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Calories, "Healthy", and Restaurant Menus

I love information. Absolutely love it. The more I've reflected on this fact, the more I realize that my job, my hobbies, and my interests all tend to revolve around acquiring interesting data. So when California instituted its menu labeling law (California Health and Safety Code Section 114094) two years ago, I was very pleased, not only as a data-lover, but as someone who'd rather eat 600 calories over 1,100, given the choice on a menu.

One problem I've faced, however, is that not all restaurants are required to give nutrional information for their food - if a company has fewer than 20 locations, they're exempt. This is apparently because a "small" restaurant or chain can't afford the costs associated with food testing to determine nutritional info. I think that's a load of manure, personally (a chain with 15 restuarants is by no means small and poor), but it's the law. 

What really surprises me, though, is that restaurants that sell themselves as "healthy" refuse to go above and beyond the legal requirements and provide nutrional info. The worst offender I've found so far, and also a restaurant I love, is the Veggie Grill. But their opinion on the matter is pretty well spelled out in the following I received from them after complaining loudly on their Facebook page:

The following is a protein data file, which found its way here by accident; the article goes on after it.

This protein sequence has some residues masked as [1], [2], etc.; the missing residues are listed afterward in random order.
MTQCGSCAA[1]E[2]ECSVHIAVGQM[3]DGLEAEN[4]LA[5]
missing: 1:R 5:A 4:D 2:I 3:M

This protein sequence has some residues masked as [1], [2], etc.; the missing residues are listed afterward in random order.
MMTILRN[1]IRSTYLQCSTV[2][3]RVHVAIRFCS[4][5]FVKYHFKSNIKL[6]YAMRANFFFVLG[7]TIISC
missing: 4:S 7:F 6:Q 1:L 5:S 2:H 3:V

We apologize that we do not have full nutritional details on our menu items. The yet to be released FDA menu nutritional labeling guidelines requiring restaurants to have full nutritional details will apply only to restaurants with 20 or more locations as the government acknowledges that the effort to compile and maintain this information is too burdensome for smaller restaurant companies. 

We have been advised that we would need a large food analysis lab to do the analysis since we need to have a company with liability insurance to stand behind their work (we live in a very litigious society). This of course makes it an expensive proposition (approximately $30,000), particularly for a new, small company such as ours.

That being said, we are very proud of the fact that our menu is 100% plant-based with absolutely no cholesterol, animal fat, trans fat or high-fructose corn syrup. 

Numerous studies have shown that eating 100% plant-based foods is the best way to reduce your risk of heart disease, cancer, diabetes, and to maintain a healthy weight. We recommend "The China Study" by Dr. T. Colin Campbell ( for anybody who would like to learn more about these studies.